As an investor, diversification is a key risk management tool. So although I reckon some dividend shares are better than others, I do not just put all of my money into what I think is my best idea, in case events turn out to prove me wrong.
Having said that, I think it can help focus the mind to consider what I would do if I wanted to invest in only dividend share in the coming month.
For example, although I recently bought Vodafone, its debt level means I still see a risk of a dividend cut at some point. So if I had spare money to invest in August, but only enough to invest in one share, it would not be that one.
Instead of investing in a single business, I would buy shares in a pooled investment vehicle that would give me access to a diversified range of holdings.
Specifically, I would invest in the venture capital trust Income and Growth (LSE: IGV). Lately, it has been trading close to its 52-week low price, offering me an attractive entry point at the moment.
As dividend shares go, it is a particularly juicy one when it comes to yield. Right now, the yield is 11%.
Things could get even better at some point. Whereas the dividend per share last year was 8p, in 2020 it was 14p. If the payout returns to that sort of level, the prospective yield at the current share price could be a mouth-watering 19%.
But there is no guarantee that will happen. In fact, there is no guarantee the dividend will even be maintained at its current level. The trust aims to pay at least 6p per share in dividends annually. Again, there is no guarantee that will happen (although it has for the past 11 years in a row).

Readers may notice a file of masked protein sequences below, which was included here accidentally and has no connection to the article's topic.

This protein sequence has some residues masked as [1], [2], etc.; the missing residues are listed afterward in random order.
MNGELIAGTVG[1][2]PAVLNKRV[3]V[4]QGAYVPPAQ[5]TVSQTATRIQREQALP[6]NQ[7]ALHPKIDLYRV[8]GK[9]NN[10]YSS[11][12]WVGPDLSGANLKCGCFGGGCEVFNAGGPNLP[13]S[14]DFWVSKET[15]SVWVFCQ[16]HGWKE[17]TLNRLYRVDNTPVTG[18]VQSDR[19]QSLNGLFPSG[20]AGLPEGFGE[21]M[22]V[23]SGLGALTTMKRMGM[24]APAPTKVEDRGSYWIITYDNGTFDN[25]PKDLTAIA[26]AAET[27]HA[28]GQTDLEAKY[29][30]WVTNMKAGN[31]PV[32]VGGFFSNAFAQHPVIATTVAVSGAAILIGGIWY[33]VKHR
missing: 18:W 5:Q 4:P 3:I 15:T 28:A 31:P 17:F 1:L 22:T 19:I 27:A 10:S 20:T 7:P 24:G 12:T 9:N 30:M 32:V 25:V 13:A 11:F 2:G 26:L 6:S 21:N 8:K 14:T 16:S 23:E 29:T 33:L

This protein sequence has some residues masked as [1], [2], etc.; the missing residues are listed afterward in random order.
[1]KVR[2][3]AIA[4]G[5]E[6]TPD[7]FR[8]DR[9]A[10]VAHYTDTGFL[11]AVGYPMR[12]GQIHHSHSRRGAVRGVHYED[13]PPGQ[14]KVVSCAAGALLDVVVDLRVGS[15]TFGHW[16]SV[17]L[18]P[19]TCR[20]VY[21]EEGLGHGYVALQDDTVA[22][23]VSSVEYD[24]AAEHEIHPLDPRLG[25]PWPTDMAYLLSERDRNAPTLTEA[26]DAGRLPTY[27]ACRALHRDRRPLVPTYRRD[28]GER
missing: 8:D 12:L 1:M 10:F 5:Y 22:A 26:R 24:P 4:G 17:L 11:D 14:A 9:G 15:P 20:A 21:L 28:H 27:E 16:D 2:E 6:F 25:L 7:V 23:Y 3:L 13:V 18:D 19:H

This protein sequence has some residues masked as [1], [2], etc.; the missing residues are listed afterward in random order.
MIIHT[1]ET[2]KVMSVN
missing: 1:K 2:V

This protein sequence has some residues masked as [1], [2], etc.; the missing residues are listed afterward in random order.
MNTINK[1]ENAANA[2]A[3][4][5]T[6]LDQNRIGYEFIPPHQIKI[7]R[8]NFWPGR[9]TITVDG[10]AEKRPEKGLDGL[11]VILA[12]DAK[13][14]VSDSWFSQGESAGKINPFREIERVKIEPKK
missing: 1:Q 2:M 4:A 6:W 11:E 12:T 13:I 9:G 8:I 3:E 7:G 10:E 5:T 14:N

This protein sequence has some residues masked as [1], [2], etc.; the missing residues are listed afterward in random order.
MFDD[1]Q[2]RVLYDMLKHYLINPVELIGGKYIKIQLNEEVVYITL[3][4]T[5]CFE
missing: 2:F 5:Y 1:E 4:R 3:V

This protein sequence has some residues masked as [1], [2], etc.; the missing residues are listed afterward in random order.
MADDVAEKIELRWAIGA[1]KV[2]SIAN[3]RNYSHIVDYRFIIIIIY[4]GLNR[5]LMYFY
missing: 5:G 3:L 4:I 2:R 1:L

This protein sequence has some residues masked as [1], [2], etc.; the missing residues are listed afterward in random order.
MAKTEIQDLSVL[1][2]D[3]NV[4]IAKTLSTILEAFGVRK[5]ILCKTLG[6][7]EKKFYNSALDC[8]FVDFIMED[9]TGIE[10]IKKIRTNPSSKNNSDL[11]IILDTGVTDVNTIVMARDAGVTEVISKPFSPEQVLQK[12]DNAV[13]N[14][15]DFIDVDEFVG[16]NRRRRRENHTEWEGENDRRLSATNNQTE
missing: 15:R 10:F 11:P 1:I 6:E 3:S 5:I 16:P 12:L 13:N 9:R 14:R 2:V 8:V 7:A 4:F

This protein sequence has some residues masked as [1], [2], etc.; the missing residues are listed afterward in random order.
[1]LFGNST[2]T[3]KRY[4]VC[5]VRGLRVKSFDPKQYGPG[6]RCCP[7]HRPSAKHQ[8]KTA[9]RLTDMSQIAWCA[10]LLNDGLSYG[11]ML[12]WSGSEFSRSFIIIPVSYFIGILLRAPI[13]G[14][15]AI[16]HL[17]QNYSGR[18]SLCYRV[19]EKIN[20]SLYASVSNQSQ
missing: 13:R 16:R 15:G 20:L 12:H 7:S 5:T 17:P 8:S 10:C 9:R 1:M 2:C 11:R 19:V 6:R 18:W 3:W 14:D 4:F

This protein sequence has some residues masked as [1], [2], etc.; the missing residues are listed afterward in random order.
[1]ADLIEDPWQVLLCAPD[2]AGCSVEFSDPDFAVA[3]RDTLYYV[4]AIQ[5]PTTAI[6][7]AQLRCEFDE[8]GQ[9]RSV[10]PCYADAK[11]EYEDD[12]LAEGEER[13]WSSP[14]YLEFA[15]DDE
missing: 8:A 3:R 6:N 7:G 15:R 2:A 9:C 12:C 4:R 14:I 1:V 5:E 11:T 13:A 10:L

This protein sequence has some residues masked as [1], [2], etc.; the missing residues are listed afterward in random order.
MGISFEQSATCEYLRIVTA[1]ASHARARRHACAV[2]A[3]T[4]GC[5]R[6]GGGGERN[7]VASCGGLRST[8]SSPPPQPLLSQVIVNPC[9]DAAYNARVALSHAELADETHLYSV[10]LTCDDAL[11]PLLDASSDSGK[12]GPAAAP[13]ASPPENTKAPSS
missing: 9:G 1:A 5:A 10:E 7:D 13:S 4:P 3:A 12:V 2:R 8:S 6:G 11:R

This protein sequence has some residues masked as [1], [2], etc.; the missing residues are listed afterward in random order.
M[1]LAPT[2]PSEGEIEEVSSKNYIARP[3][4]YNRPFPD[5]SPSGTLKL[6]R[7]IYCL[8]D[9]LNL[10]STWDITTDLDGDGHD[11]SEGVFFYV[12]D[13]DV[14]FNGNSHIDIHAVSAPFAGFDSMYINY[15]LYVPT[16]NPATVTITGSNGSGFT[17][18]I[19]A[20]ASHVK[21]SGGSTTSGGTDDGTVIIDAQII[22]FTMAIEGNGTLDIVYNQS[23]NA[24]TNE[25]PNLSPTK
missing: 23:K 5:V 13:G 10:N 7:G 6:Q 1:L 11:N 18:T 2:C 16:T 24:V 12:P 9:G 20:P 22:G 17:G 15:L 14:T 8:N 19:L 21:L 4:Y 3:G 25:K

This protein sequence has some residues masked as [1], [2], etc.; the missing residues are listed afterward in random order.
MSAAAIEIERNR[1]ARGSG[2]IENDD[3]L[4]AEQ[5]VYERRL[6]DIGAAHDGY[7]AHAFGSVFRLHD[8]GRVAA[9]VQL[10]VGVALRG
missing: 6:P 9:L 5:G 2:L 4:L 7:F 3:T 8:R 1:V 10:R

Whether a company can consistently pay dividends at a given level depends on its business performance. The current high yield at Income & Growth may suggest that some investors are wary about its future dividend prospects and valuing the shares accordingly.
The main risk I see to the dividend is Income & Growth’s business model colliding with a challenging economy.
The trust invests in small and medium companies like Virgin Wines and MyTutor, hoping to benefit from their growth. To do that, it usually ends up selling its stake – but that could take many years.
After raising more funds last year, the trust has liquidity it can use to support businesses in which it has invested even as they navigate choppy economic waters. That could mean fewer stake sales in coming years, generating less money to fund dividends.
Why I’d buy
Even if that happens and the yield on this dividend share falls, I would not necessarily see it negatively.
If the trust has invested in promising companies and supports them, over time, some of its stakes ought to grow in value. Even if that gain is not realised yet to be paid out as dividends, it could help boost the value of Income & Growth shares over the course of time.
With a track record of investing in some excellent young companies that go on to prosper, I would happily hold Income & Growth in my portfolio.